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Fireplace Options in a Tight Home?

CheeseCurd | Posted in Energy Efficiency and Durability on

I’m designing a house to be built to Pretty Good House (PGH) standards. My wife insists on a fireplace (for ambiance) and that it must be a real flame (not electric). There is no natural gas available. I’m thinking my best option is a direct vent propane fireplace. My concern though is that even the smallest fireplace will quickly overheat the house. Any thoughts on this or other suggestions? Thanks!




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  1. jameshowison | | #1

    A room outside the main envelope? Visible from the kitchen/great room through all glass doors, think a snug/reading/TV space. Could also be with operable large windows so that it's basically a screened patio for other seasons?

    Maybe a makeup air supply from outside that supplies cold air at the front of the fireplace, very much like a kitchen cooktop hood with makeup air. What I'm saying is basically put an open fire in a fume-hood :)

    Or a minisplit 1-1 running on cooling mode devoted to extracting the excess heat :)

  2. user-5946022 | | #2

    I agree with you - direct vent so you do not need any makeup air. Most of the direct vent gas fireplaces have a kit you can buy to convert from natural gas to propane gas.

    The available direct vent options are very limited, and very leaky. The HeatNGlow Slimline Fusion or SL3x in 32" put out 11.5k btu an hour. Someone makes one that puts out only 8k btu an hour, which is about the smallest I ever found, but I don't remember which company - google around and you can find it.

    There is definitely a business opportunity to make a very tight direct vent gas fireplace that can be easily converted between natural and propane gas. This is a much more cost effective and quieter solution to backup heat in a power outage than a generator, and add ambiance in between.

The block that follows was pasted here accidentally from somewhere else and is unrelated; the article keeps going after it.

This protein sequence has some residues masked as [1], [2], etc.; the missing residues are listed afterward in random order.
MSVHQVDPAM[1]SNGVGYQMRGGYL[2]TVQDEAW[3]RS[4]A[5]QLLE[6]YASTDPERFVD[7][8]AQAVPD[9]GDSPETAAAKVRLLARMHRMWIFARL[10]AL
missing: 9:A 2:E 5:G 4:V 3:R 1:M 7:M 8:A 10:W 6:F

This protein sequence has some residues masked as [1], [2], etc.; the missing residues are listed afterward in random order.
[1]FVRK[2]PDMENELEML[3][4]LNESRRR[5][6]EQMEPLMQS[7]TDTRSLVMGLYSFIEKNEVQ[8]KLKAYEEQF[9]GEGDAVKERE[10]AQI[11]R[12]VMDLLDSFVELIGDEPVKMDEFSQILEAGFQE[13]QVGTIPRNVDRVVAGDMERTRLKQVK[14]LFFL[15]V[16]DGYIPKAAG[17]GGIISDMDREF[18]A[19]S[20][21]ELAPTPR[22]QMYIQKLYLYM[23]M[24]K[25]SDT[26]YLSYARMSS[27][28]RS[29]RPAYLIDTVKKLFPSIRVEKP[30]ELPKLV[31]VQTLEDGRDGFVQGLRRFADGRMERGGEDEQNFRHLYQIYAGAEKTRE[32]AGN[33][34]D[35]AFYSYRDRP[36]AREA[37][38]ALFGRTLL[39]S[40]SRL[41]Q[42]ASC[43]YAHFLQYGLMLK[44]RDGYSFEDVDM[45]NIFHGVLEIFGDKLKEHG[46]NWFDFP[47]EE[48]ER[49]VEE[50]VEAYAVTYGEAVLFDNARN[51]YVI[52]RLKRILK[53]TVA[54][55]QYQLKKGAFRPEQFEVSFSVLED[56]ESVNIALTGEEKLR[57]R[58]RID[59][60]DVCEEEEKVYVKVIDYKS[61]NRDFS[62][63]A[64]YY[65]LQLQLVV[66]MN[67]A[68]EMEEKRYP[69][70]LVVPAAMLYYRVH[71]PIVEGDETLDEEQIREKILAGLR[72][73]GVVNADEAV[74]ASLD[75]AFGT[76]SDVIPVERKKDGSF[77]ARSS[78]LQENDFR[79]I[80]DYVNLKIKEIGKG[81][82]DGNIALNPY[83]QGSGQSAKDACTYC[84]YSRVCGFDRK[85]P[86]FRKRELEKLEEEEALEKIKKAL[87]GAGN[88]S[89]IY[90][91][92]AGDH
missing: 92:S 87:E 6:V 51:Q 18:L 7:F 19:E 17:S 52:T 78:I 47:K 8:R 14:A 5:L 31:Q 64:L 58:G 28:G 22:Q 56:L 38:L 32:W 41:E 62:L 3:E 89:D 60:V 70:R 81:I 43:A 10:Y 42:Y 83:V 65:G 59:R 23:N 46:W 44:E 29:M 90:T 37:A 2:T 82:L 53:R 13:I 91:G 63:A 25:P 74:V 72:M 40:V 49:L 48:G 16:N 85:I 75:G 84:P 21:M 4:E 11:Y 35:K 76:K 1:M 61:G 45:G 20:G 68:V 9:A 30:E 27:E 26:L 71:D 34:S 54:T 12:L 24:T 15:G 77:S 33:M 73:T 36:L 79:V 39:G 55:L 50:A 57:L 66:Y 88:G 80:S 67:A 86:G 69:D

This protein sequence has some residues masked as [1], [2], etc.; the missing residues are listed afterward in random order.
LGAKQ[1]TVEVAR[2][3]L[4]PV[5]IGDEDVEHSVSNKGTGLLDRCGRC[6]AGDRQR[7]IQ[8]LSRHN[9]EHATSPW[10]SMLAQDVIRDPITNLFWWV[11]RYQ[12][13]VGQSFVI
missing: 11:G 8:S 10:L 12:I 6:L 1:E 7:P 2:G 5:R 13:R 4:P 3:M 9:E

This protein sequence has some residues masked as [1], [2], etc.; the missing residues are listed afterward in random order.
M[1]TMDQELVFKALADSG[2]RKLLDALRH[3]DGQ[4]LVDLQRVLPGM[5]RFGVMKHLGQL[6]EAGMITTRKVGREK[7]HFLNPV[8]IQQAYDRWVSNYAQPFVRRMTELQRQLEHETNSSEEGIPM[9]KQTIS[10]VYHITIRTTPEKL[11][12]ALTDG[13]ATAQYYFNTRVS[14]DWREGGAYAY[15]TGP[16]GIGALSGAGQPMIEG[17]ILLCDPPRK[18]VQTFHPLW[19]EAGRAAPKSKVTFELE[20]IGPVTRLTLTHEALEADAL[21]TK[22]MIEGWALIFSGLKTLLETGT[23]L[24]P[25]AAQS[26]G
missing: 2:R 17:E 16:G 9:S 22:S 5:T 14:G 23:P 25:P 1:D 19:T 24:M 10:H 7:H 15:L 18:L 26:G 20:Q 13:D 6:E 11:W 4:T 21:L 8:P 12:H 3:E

1. Expert Member
      BILL WICHERS | | #3

      >"can be easily converted between natural and propane gas. "

      Usually the change is simple, often little more than swapping out an oriface in the gas valve assembly if even that. As far as I know, pretty much every gas burning device can be easily converted between natural gas (methane) and propane. That goes for cooktops, furnaces, generators, water heaters, and even fireplaces.

      I agree to only consider direct vent fireplaces here. Direct vent fireplaces are equivalent to "sealed combustion" water heaters and furnaces in that they have a seperate air path for combustion air. This means no worries about makeup air being pulled from inside the home, and no worries about combustion byproducts getting into the home, either.


  3. CheeseCurd | | #4

    Some of the higher end gas fireplaces (Napoleon, Mendota, etc.) have vent kits that allow you to vent the heat to the outside. These are marketed for allowing the fireplaces to be used in warm weather. Perhaps this is an option. The typical fireplaces from those manufacturers put out 30,000+ BTUs, so I assume that would quickly over-warm the house.

  4. walta100 | | #5

    I have a Heat & glow cosmo42 gas fireplace. It seems to be very tight. As a heating appliance it is NOT very effective, as a decorative item to set a mood it is great. I understand conventional style units do put out a lot of heat.

    I did take the time fire calk around the flue pipe and make sure the fireplace is fully inside my conditioned space and not on an exterior wall.


    A similar thread

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